What Are the Risks of a 3D Mammogram?
The 3D mammogram process is modern technology delivering a range of benefits over standard 2D mammography. An increasing number of healthcare professionals recommend women to have a mammogram starting at age 40 if they are faced with an average risk of breast cancer. However, the American Society of Breast Surgeons has found some other facts as well. They published an updated position statement stating that women having an average risk of developing breast cancer needs to preferably go through a 3D diagnostic mammogram carried out yearly.
3D Mammography – A Modern & More Effective Process?
Also called breast tomosynthesis, the 3D mammography is a comparatively new procedure for taking breast images and was approved by the FDA in 2011. Like traditional 2D mammograms, 3D mammography applies x-rays to capture breast images to diagnose tumors, lumps and other abnormalities. It can generate breast tissue images as well.
Having routine 3D mammograms brings several benefits, including:
- Providing patients with a 30% lesser risk of dying from breast cancer
- Saving patients’ life by spotting breast cancer early
- Enabling patient to get prompt treatment, which implies there is a higher chance of them for keeping their breasts without having to undertake mastectomy
3D captures numerous slices of the breast at various angles. The doctor then brings the images together to develop a very clear 3D reconstruction of the breasts to review slides one by one. This makes it easier for the doctor to review if there’s any concern.
The 3D representation of the breast is like CT technology-created 3D images. Tomosynthesis is not the same as CT technology in that it delivers significantly fewer x-ray beams through the breast than CT technology does, and there’s intensely less x-ray contact to the rest of the chest.
Although 3D mammography applies very low-dose x-rays, it is now used often in conjunction with 2D mammography, making the total radiation dose higher than there would be with only standard mammography. Early evaluations of tomosynthesis recommend an enhanced discovery of breast cancer than viewed with 2D mammograms, but significant large-scale comparisons of 3D mammography with 2D mammography are still in progress in research and studies.
The Risks Involved in 3D Mammogram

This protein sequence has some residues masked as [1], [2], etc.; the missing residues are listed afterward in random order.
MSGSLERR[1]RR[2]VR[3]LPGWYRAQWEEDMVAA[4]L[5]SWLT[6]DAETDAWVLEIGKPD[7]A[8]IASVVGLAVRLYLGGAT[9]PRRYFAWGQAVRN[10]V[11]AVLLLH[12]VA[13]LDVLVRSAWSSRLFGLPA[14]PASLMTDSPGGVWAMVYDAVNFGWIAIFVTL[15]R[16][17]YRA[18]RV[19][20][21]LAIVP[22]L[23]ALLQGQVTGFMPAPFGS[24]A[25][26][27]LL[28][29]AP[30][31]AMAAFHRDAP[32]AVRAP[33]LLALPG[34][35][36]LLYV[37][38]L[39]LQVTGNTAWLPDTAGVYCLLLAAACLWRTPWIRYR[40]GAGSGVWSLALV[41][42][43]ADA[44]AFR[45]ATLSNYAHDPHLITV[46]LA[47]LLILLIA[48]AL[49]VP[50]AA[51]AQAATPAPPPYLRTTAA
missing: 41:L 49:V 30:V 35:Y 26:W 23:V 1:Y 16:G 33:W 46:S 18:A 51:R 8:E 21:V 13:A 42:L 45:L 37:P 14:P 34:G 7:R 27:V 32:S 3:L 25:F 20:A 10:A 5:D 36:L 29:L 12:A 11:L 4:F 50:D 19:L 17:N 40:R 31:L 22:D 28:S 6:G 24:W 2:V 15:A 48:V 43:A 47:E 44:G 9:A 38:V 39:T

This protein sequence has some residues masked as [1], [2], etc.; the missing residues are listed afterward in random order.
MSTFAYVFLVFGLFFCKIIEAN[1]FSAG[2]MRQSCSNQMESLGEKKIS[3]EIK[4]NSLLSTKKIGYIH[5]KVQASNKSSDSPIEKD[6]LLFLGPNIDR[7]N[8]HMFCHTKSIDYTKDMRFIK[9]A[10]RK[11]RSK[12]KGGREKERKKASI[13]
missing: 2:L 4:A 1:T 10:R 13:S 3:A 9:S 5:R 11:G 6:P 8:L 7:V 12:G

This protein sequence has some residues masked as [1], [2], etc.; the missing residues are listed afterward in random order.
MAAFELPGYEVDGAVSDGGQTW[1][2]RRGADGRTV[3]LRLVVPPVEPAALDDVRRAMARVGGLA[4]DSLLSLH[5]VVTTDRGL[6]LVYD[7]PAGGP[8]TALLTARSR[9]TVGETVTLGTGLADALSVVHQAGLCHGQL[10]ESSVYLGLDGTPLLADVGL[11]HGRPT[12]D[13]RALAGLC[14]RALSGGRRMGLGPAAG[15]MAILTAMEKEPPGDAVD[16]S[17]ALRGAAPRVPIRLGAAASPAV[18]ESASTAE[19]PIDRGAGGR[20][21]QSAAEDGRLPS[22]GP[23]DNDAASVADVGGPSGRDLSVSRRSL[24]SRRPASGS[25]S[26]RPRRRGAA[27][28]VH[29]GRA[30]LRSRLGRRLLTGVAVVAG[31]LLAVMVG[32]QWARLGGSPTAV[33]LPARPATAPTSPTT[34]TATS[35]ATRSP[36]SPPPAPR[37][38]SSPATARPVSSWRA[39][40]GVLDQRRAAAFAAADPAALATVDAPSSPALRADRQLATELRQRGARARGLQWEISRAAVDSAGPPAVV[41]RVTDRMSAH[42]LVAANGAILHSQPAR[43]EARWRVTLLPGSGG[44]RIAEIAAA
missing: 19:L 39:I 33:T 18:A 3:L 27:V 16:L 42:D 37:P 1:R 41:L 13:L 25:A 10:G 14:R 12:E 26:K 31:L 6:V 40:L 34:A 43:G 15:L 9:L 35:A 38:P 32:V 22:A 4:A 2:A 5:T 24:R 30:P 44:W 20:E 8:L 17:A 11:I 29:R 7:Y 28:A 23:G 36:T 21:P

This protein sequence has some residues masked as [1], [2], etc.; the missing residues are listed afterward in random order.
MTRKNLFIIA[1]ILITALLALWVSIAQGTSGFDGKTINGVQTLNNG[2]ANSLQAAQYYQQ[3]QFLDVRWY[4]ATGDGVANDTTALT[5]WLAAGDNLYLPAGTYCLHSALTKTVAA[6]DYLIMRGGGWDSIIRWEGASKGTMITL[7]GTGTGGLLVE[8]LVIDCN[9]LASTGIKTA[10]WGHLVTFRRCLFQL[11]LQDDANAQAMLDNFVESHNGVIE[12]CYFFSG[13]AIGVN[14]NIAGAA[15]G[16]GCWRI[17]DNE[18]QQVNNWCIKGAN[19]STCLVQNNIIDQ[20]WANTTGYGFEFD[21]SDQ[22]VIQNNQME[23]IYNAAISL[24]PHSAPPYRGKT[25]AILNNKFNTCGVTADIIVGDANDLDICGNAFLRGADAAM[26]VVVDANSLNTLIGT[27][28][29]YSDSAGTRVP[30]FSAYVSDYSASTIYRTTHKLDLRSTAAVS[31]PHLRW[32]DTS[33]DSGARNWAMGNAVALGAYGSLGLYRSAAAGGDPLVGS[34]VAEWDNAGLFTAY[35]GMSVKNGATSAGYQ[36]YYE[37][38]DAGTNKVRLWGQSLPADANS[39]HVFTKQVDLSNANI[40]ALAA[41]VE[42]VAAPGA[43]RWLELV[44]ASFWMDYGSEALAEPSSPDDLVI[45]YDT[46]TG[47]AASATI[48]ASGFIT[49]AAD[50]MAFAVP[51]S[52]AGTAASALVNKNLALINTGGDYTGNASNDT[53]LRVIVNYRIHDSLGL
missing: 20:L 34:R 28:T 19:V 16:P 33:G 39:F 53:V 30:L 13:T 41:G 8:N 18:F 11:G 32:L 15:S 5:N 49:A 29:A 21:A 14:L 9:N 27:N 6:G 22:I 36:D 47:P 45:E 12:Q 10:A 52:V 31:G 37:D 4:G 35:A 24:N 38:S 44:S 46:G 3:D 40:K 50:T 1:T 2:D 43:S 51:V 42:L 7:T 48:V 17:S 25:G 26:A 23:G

As the mammogram applies x-rays for developing breast images, the patient has exposure to slight amounts of ionizing radiation. The perks of mammography, for most women, overshadow the risks this slight amount of radiation poses. The risk related to this dose appears to be higher in women under the age of 40. But, in certain cases, mammography’s advantages for perceiving breast cancer under 40 years old still overshadow the risk of radiation exposure.
For example, mammography might show that a mass is negligible, and so won’t need treatment. Also, if a mammogram identifies a malignant tumor early, a surgeon can remove it before it further spreads to other organs of the body, which would need more extensive treatments such as radiation or chemotherapy.
Still, there are some risks to consider, including:
- Exposure to low radiation level. As mentioned, the patients having a 3D mammogram have exposure to lesser amounts of radiation, and because it is generally combined with traditional 2D mammography, the patients are exposed to even more radiation than they would be with the traditional mammogram alone. However, there are now some improved 3D mammogram devices that develop both 2D and 3D images together, which decreases their radiation exposure.
- A 3D mammogram may spot something doubtful that turns out to not be tumorous. A 3D mammogram may diagnose an abnormality that seems to be consistent with the normal tissue or negligent after additional testing. This is what we call a “false positive” result, and it may cause patients unnecessary anxiety while they undergo further testing and imaging such as a biopsy to assess the suspicious area.
- A 3D mammogram can’t spot all cancers. There is a chance that a 3D mammogram could miss a certain cancer area, like tiny cancer or an area that’s difficult to see.